Tapping Into Your Subconscious

As a clinical hypnotherapist, it is imperative that understand how to read people. Pain, anxiety, and stress are expressed through an individual’s body language. Hypnosis works in a way to help resolve the problems, below a person’s level of awareness. As the individual resolves the issues involved in their suffering, their body language begins to make subtle changes. Hypnosis is real. It allows us to tap into the power of the human mind. For centuries, it has been shrouded in mysticism. The term hypnosis is derived from the Greek root word meaning “sleep.” It has been my experience for the most part that people are afraid of being hypnotized. Though stage hypnosis can be very entertaining, I believe it casts a negative shadow on its clinical application. Misunderstandings and misinformation have held this natural form of therapy back from its potential use as a venue for healing. With no negative, physical side effects, hypnosis uses the power of the mind to make the necessary changes to assist in bringing balance to an individual’s life.

A hypnotist can be referred to as a facilitator, practitioner, or operator. The individual, who employs this tool, simply shows the other person how to go from a wakened or sleep state into an altered state of awareness, known as hypnosis. All hypnosis is self-hypnosis. The person actually hypnotizes himself. The hypnotist uses suggestions only to guide the individual into a trance state or other altered states of awareness. Even the term “trance-state” is misunderstood when used with hypnosis. It is not creating a “zombie,” where people wander around under the control of somebody or something. The trance-state is the focus area when attempting to resolve a problem. In a normal conscious state of mind, you might compare it to shining a flood-light on the problem or issue where you seek resolution. In a trance-state, it is like focusing a laser beam directly on the problem. A hypnotist, who is skilled in the use of metaphors and suggestions, will certainly be able to assist the hypnotized person in finding a resolution to his issues.

First of all, however, the person consent and be willing to enter an altered state of mind. It’s like you are on a dream journey and the hypnotist is the dream pilot. However, just because the pilot/hypnotist makes a suggestion, does not mean the person will accept it. At all times, the hypnotized person has complete power of selectivity in all degrees of hypnosis. He will not act on any suggestion which is unreasonable, displeasing, or violates his values. The reason that some suggestions work on some levels is because they make sense, even though the individual may not necessarily want to admit it on a conscious level. What helps this process along is the fact that the hypnotized person has a rapport with the hypnotist, as well as himself. This allows for auto-suggestion, meaning the individual can, in fact, give himself suggestions. Keep in mind he is not going to let anyone “control” him just because he is open to suggestions. Under hypnosis, the individual does not relinquish control of his faculties. Through the proper use of suggestions, the hypnotist assists the individual in hallucinating his five senses for a more realistic journey into self.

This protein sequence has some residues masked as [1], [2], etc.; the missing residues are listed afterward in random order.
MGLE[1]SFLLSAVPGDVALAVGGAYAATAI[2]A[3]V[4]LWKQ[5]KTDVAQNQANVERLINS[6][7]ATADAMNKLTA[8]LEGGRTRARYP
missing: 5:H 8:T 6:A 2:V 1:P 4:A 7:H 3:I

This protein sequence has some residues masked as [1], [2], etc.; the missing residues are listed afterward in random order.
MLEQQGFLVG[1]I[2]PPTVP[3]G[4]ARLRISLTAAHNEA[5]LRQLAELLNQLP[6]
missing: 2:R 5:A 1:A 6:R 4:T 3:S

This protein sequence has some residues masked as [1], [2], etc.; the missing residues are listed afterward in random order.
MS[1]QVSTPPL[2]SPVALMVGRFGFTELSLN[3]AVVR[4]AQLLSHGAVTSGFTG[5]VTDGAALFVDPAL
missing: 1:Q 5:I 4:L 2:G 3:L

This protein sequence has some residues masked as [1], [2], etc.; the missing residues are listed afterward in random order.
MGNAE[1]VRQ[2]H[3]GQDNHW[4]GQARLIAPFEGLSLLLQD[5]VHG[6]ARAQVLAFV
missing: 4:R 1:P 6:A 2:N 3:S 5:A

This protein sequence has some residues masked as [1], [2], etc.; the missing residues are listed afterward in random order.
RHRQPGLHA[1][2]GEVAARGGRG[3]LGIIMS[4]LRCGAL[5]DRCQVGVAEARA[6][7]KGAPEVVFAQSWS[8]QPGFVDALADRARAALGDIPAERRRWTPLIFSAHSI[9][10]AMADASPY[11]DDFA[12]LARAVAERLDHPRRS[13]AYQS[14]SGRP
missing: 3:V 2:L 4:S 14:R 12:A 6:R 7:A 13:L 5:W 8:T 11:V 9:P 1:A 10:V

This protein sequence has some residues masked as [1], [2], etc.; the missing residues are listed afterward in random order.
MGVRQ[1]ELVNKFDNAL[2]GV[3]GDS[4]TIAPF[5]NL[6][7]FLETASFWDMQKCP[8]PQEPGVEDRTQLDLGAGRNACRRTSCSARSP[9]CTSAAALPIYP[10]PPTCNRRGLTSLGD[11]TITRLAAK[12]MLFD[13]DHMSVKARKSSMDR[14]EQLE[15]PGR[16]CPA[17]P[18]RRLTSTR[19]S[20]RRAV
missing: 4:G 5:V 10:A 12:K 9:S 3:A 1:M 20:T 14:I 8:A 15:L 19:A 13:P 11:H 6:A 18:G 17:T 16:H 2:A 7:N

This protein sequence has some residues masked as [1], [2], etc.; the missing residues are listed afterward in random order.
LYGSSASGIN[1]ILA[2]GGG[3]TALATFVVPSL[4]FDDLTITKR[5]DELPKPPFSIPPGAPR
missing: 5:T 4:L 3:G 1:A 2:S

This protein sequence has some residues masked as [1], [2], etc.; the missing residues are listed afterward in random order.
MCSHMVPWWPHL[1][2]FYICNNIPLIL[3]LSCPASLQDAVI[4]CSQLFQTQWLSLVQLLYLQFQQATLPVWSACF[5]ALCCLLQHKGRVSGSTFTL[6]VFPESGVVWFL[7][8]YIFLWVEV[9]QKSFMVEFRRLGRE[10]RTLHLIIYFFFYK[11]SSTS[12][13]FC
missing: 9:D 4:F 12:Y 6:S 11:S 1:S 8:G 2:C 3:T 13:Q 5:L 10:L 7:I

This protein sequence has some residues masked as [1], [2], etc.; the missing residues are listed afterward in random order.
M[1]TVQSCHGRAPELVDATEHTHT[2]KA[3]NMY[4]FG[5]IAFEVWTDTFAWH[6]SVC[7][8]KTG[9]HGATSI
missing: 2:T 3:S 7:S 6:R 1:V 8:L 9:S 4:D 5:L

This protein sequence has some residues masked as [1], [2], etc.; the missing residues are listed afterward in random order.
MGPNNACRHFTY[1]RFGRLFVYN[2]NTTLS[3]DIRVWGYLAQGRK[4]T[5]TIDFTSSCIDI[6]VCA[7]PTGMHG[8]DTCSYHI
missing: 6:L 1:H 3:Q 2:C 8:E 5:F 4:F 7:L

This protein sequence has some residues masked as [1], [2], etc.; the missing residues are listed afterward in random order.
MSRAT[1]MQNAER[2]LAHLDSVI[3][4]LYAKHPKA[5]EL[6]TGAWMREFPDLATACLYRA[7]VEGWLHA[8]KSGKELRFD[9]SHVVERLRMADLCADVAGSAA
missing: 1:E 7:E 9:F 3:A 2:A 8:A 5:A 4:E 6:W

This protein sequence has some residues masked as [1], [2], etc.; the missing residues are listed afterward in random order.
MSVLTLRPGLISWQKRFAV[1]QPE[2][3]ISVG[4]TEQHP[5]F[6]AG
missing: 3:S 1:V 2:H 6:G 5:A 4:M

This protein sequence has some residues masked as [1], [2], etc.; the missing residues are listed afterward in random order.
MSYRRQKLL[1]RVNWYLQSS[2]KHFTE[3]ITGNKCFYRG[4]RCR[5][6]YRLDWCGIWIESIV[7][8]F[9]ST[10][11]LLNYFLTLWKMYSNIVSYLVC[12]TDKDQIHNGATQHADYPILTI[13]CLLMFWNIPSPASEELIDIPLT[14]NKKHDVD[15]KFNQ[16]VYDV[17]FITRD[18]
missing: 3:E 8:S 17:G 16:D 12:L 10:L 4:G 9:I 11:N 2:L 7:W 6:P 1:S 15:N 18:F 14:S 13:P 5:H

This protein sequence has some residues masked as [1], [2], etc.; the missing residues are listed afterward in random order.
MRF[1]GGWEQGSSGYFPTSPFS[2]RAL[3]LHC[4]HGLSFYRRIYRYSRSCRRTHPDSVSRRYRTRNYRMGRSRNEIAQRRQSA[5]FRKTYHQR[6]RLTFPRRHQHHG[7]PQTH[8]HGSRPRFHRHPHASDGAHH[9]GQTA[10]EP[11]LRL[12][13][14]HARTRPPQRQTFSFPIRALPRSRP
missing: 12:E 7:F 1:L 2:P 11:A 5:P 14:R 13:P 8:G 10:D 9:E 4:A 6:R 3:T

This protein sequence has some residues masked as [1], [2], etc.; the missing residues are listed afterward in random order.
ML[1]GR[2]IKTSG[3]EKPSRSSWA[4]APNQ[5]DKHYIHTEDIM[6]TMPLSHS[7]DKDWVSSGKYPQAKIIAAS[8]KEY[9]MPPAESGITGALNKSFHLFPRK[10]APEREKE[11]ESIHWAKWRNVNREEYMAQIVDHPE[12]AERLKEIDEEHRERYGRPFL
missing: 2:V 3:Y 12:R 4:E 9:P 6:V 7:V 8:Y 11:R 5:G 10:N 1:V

Once the hypnotist bypasses the person’s “critical factor” (critical faculties), he then becomes more open to suggestions. The critical factor is much like “buyers beware.” Once a sales person gains your trust, you are open to his suggestions. This does not mean he has control over you or that you will accept everything he says. The hypnotist must give suggestions which are reasonable, both emotionally and morally, to the individual. Once the critical factor is bypassed, the hypnotized person will accept suggestions that he may not even consider under ordinary circumstances. The hypnotist begins to tap into the person’s motivation to successfully allow the suggestions to render effective. An example would be to suggest anesthesia to a person who is allergic to drugs or for some reason cannot accept drugs. This also works for managing or erasing pain without the use of drugs. Another example would be, to take a person who may not believe or know much about hypnosis, who has been in a terrible accident and is bleeding profusely.

What would you say if it were you lying there? What takes place here, is a verbal contract between and hypnotist and the injured person. He is now acknowledging, “I will accept your suggestions, even though I don’t know how it works.” This does not contradict the fact that the hypnotized person has full control of his faculties. These suggestions are pleasing and are within the bounds of reasonability, both emotionally and morally. Think about it this way–if you go to a medical doctor, you typically check in and take a seat and can leave anytime you want. However; you choose to stay because you believe it is good for you to wait and see the doctor. Your name is called, and you are escorted into the examination room, where again, you wait for the doctor. You may leave at any time, but you choose to stay because you believe it is best for you.